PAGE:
Cosplay is a play on words, combining costume and play. It’s used as a form of self-expression, which allows cosplayers to dress up in costume as various characters, at any given time.
Senior English major Casey Sanders is the president and founder of the Cosplay Guild at JMU.
“Being that character for a day is just so fun to do … it is just so cool to just go out and be somebody else,” Sanders said. “I love empowering and being and portraying that character.”
She has been cosplaying for three years and attending conventions for two. Some of these conventions include Comic-Con, Katsucon and even a convention at JMU called Madicon.
The Cosplay Guild was started at JMU last year informally, however this year it’s much more formal. Currently, there are a total of eight recurring members.
Cosplayers can dress up as whatever they want, whenever they want. From movies to comic books, the character choices are endless.
“There are even people who invent their own characters and take on that persona they have invented,” Rachel Bartholomew, a junior English major and vice president of the Cosplay Guild, said.
From online to hand-sewn, there are various ways to build a costume.
“I have seen people do steampunk costumes,” Sanders said. “Steampunk is, think Abe Lincoln with a jetpack and he has laser gun and he has got some goggles and he is riding a grandfather clock.”
To create a steampunk costume, some people may just go online and buy a corset to pair with brass goggles. Others may take it a step further by doing modifications on their props. Lastly, some may make their entire costume from scratch. Sanders makes the majority of her costumes.
“It’s really cool seeing something go from nothing into something,” Sanders said. “Doing the detail work is my favorite part of the creation period because you see it all come together and it’s just like, ‘Wow I made this,’ and you just can’t wait to show it off at your next event or convention.”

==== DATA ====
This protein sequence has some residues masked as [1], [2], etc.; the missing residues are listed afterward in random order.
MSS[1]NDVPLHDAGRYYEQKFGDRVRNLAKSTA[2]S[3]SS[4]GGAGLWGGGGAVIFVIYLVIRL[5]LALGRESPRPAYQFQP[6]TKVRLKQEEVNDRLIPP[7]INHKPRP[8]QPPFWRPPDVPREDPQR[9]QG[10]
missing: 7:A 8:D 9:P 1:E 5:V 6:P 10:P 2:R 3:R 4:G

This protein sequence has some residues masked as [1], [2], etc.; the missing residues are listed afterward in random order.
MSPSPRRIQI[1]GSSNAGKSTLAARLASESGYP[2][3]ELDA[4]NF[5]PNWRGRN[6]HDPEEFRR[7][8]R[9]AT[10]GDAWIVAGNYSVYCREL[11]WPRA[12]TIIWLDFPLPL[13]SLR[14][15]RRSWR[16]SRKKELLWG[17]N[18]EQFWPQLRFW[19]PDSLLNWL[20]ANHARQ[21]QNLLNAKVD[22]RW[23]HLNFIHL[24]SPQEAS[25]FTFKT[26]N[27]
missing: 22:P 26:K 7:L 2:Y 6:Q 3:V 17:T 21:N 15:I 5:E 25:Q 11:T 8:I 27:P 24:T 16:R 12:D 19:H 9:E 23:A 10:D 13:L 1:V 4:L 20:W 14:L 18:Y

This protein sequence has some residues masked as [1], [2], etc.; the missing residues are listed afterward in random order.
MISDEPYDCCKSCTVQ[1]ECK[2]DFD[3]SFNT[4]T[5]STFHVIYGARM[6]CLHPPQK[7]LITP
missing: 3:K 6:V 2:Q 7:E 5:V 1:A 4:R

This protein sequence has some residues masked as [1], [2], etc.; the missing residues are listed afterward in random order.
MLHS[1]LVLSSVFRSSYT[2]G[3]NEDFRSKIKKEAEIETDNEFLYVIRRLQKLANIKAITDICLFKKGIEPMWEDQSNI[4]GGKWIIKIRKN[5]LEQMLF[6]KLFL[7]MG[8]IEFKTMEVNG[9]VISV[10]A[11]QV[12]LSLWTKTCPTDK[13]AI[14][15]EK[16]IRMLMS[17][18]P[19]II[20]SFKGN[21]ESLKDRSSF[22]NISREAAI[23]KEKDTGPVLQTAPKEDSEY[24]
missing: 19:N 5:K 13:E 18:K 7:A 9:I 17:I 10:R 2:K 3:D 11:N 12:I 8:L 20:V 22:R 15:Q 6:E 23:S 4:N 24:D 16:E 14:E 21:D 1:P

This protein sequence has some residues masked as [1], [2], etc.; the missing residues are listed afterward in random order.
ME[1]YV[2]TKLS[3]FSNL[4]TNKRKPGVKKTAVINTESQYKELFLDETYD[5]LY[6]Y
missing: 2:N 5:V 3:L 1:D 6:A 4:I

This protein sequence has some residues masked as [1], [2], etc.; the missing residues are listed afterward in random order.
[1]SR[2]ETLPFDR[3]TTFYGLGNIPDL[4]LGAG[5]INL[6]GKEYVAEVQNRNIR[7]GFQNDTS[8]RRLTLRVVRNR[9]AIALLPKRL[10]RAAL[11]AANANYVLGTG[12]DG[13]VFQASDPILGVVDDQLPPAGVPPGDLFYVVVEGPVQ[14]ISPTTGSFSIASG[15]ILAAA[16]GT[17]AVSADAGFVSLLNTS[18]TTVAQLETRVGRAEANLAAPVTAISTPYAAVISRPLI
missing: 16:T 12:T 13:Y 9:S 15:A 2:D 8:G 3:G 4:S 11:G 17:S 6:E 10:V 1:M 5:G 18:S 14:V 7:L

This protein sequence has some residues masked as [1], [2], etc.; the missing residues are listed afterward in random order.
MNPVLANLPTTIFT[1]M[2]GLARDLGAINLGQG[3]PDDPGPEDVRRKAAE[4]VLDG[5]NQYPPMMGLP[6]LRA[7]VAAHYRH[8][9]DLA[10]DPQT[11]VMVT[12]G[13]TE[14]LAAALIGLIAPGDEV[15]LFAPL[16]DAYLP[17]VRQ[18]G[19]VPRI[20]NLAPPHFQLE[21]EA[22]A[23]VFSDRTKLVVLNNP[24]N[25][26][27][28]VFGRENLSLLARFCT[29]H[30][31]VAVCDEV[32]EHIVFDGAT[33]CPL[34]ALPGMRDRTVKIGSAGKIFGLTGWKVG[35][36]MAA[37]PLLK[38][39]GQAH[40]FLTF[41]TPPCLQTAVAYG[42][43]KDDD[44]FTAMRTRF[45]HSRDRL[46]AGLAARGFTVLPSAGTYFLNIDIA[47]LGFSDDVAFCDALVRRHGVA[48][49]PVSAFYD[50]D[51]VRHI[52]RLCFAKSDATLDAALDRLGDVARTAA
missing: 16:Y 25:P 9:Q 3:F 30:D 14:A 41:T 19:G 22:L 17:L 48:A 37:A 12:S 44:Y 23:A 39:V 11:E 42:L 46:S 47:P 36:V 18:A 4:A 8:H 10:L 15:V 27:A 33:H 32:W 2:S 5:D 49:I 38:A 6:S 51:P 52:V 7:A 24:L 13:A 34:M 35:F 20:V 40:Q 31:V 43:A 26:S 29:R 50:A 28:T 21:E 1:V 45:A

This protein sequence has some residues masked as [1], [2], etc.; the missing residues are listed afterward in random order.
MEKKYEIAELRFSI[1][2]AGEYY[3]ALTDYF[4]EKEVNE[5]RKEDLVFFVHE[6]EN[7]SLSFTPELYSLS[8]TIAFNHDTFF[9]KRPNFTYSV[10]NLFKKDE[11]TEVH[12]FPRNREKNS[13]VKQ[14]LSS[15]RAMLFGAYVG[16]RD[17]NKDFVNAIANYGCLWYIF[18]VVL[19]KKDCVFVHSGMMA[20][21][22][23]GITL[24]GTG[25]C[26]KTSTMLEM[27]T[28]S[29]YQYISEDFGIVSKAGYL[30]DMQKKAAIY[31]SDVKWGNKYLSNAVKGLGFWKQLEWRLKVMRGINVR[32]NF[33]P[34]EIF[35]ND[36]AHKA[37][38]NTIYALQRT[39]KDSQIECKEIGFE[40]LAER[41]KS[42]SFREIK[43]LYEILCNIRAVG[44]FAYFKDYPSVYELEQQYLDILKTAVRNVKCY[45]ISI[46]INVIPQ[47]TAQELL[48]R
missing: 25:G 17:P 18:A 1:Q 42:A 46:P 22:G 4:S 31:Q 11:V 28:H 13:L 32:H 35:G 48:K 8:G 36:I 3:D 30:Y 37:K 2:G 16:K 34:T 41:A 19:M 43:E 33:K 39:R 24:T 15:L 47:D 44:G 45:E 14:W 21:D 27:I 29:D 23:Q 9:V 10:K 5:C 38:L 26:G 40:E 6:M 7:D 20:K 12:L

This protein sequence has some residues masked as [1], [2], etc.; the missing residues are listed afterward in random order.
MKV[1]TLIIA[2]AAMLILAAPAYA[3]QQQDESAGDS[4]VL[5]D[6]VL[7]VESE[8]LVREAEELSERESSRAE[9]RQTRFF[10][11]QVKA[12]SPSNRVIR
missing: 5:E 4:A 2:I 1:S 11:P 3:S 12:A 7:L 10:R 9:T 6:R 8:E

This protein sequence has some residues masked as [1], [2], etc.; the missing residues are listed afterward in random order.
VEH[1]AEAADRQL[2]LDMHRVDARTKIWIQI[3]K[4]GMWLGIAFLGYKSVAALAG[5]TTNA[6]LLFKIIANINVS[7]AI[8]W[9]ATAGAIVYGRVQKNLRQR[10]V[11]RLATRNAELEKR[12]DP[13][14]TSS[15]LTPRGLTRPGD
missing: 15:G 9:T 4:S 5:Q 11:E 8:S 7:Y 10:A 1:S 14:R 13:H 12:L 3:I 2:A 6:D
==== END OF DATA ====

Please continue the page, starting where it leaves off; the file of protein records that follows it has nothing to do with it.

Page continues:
In addition to self-expression, cosplay can be used in a number of ways.
“Cosplay is a way for women to claim those characters and make them powerful and come to life,” Sanders said.
However, with empowerment comes backlash.
“There is a big thing going around. There have been people who take really nasty photos of people, touch them and assert themselves on the other person [cosplayers]. So, there is a movement right now, Cosplay is Not Consent,” Bartholomew said.
Comic books used to sexualize women and continue to do so in some aspects. However, in modern day America there’s an increase of strong, female characters being portrayed, Sanders said.
“If you think it looks good, then put it on you,” Kate Knott, a senior English major, said. “As long as you love what you are wearing, it doesn’t matter if you are not the right size of the character or the height or the skin color.”
Bartholomew took her advice and has dressed up as about 15 different characters.
“I have cosplayed women,” Bartholomew said. “I have crossplayed, which means I have dressed up as a man. I have done beards, prosthetics, sewing and props.”
When it comes to cosplay there’s a big community; from the cosplayers, to the photographers, to the fans.
“Often when you got a convention, there is a group of cosplayers and a group of photographers and they mingle,” Bartholomew said. “I think most photographers have an appreciation for the craft and the effort people put into their costumes.”
Sanders and Bartholomew both have Facebook pages with followers so people can interact that way; this allows for a big community not only at JMU, but also worldwide.
“[Cosplay] is empowering because a person is taking claim to that character … They are identifying with that character’s strengths and weaknesses,” Bartholomew said. “It is finding a little bit of yourself in that character as well, and interacting with others.”
Contact Kate Formeller at firstname.lastname@example.org.